Another pervasive lie by both the media and Obama administration officials is that former President Obama had a scandal-free administration. What, exactly, does it take to make something officially a scandal? Is it only a scandal if the liberal media label it one? Instead, reporters ignored or downplayed the IRS scandal; the death of four heroes in Benghazi; the hundreds of thousands who died while waiting for care from the Veterans Administration; and gun-running under Fast & Furious. What about Hillary Clinton’s lies about Benghazi, about her years as secretary of state, regularly sending and receiving classified material on an unsecured server, and her outrageous pay-for-play schemes that she ran out of the State Department? How do those compare to lies, if that’s what they are, about the size of the crowd at the inauguration, or the number of fraudulent votes cast in the presidential election? Why weren’t the media more vigorous in an effort to hold Obama and Hillary accountable? It’s because they’re on the same ideological team.
When the IRS scandal broke, Obama claimed that he found out about it from national news at the same time that the public became aware. We found that, in fact, the White House Chief Counsel, Kathryn Ruemmler, knew about the brewing scandal weeks earlier, as did White House chief of staff Denis McDonough. Are we supposed to credibly believe that President Obama wasn’t told by his staff?
Former President Obama must have operated in a bubble. Otherwise, how could he also claim that he learned about Hillary’s private email at the same time that the news broke? Press Secretary Josh Earnest massaged Obama’s claims back in 2015: “The point that the President was making is not that he didn’t know Secretary Clinton’s e-mail address…But he was not aware of the details of how that e-mail address and that server had been set up…”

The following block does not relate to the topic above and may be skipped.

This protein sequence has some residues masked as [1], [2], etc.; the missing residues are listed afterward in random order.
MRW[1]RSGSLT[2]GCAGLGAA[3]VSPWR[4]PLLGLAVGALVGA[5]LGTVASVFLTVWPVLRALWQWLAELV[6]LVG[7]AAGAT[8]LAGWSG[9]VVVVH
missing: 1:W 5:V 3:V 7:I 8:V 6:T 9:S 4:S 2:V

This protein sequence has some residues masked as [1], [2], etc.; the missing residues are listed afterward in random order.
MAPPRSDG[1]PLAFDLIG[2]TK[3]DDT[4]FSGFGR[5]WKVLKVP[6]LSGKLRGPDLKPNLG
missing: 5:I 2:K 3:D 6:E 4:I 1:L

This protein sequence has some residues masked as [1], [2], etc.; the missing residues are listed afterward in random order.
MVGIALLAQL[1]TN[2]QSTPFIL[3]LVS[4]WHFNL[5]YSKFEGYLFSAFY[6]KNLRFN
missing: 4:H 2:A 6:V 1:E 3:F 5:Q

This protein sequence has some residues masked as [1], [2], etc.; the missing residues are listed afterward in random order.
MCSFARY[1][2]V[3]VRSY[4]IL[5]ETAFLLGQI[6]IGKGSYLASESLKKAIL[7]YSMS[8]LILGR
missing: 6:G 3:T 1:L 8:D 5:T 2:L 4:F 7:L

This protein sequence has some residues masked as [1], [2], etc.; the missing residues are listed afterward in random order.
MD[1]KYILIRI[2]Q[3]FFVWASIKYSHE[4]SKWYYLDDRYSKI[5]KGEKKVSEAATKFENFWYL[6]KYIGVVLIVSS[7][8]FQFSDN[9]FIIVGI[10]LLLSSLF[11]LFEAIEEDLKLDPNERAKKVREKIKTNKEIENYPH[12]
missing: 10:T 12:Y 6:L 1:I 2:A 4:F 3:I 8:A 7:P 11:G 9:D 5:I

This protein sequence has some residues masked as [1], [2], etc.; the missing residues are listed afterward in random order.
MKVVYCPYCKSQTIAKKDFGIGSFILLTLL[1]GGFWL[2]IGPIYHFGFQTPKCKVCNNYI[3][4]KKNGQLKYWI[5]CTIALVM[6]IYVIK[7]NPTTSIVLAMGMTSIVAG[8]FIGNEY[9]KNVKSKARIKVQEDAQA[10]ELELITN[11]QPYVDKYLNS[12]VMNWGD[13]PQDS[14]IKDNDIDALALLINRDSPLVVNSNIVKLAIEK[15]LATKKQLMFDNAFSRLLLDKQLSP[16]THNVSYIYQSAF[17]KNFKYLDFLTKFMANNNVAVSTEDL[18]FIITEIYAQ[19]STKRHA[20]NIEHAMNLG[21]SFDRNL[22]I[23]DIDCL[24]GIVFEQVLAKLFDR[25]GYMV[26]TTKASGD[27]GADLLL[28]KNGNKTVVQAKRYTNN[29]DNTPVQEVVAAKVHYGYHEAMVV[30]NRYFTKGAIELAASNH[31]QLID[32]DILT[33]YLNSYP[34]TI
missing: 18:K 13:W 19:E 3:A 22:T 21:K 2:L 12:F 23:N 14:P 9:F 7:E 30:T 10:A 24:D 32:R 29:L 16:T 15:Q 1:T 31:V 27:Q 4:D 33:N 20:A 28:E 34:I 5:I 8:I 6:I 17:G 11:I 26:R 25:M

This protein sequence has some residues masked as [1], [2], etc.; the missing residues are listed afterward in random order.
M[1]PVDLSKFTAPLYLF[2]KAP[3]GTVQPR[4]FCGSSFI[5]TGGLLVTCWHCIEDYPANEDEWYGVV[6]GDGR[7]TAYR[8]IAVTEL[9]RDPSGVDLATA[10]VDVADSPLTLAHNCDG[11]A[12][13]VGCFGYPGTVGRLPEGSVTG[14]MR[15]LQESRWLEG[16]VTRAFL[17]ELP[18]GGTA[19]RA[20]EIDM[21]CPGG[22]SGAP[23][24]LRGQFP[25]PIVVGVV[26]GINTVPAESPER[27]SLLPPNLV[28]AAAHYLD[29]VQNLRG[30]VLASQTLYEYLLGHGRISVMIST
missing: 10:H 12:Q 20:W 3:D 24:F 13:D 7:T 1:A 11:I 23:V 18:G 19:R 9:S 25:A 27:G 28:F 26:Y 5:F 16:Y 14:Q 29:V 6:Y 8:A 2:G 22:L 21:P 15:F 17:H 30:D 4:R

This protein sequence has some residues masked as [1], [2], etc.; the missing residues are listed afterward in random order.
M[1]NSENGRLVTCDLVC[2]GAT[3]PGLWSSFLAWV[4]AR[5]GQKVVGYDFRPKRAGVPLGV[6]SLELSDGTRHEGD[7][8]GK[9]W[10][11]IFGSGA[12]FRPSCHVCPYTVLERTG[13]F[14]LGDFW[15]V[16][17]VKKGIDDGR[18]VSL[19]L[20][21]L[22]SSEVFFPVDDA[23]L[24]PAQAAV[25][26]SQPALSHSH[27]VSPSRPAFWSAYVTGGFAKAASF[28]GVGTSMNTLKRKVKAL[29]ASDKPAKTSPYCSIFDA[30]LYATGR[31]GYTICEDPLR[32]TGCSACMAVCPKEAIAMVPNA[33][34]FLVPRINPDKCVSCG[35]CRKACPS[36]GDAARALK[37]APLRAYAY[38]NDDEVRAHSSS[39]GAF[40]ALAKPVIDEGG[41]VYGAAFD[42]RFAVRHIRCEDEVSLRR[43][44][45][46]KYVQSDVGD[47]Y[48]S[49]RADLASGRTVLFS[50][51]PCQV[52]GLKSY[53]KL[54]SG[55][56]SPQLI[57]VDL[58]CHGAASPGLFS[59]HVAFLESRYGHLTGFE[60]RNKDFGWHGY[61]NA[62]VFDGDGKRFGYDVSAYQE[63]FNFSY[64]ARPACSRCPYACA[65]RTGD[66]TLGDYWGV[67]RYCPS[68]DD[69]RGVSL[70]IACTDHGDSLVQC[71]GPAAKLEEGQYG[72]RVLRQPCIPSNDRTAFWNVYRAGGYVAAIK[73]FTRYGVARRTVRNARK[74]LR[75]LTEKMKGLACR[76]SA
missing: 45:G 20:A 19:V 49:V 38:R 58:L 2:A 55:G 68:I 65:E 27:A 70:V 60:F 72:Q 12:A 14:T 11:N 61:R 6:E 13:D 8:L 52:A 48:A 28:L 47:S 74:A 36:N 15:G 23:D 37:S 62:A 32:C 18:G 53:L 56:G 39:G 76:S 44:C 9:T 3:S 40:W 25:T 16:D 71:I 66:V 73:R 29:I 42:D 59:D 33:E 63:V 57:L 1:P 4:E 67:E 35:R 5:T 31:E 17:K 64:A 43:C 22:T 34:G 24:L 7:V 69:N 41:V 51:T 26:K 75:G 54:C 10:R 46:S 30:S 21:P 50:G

By making the scandals about other entities—whether it is a regional Cincinnati IRS office, or Mrs. Clinton herself—Obama sought to save himself from the mark of scandal. However, claims about a scandal-free Obama administration are not alternative facts—they come from an alternative reality altogether.
Accuracy in Media has reported how the media have used unemployment statistics to support the contention that Obama handed off a growing, thriving economy to Trump. The alternative fact here, however, is that millions of Americans are being left behind in our economy. The relevant data is not the rosy unemployment rate so much as our ailing labor participation rate. The only reason the unemployment rate is so low is that millions of people have quit looking for work because so few good jobs were available, and Obamacare’s mandates forced millions of people into part-time jobs. The unemployment number by itself doesn’t mean much, without additional, or alternative, facts that give it context.
Alternative facts can shine a light on the times that the left sell their own lies.
As for the inauguration turnout, it is clear that the press is playing a duplicitous game. This New York Times article contains a video that shows vast open white spaces at President Donald Trump’s inauguration. However, our screen captures of CNN’s gigapixel panorama of the event shows those areas filled. I am no expert in this area, but it appears that there were a lot more people at Trump’s inauguration who weren’t in the Times’ photo, so this is guesswork. Brit Hume of Fox Newstweeted that the Times’ photo with all of the empty space was “taken early,” and that the “area was considerably fuller by time of speech.”
It matters little, in the end, whether Trump had a momentous inauguration turnout or not. But the mainstream media should think before claiming a whole set of facts are false; they have been guilty of purposeful twisting of the truth too many times themselves.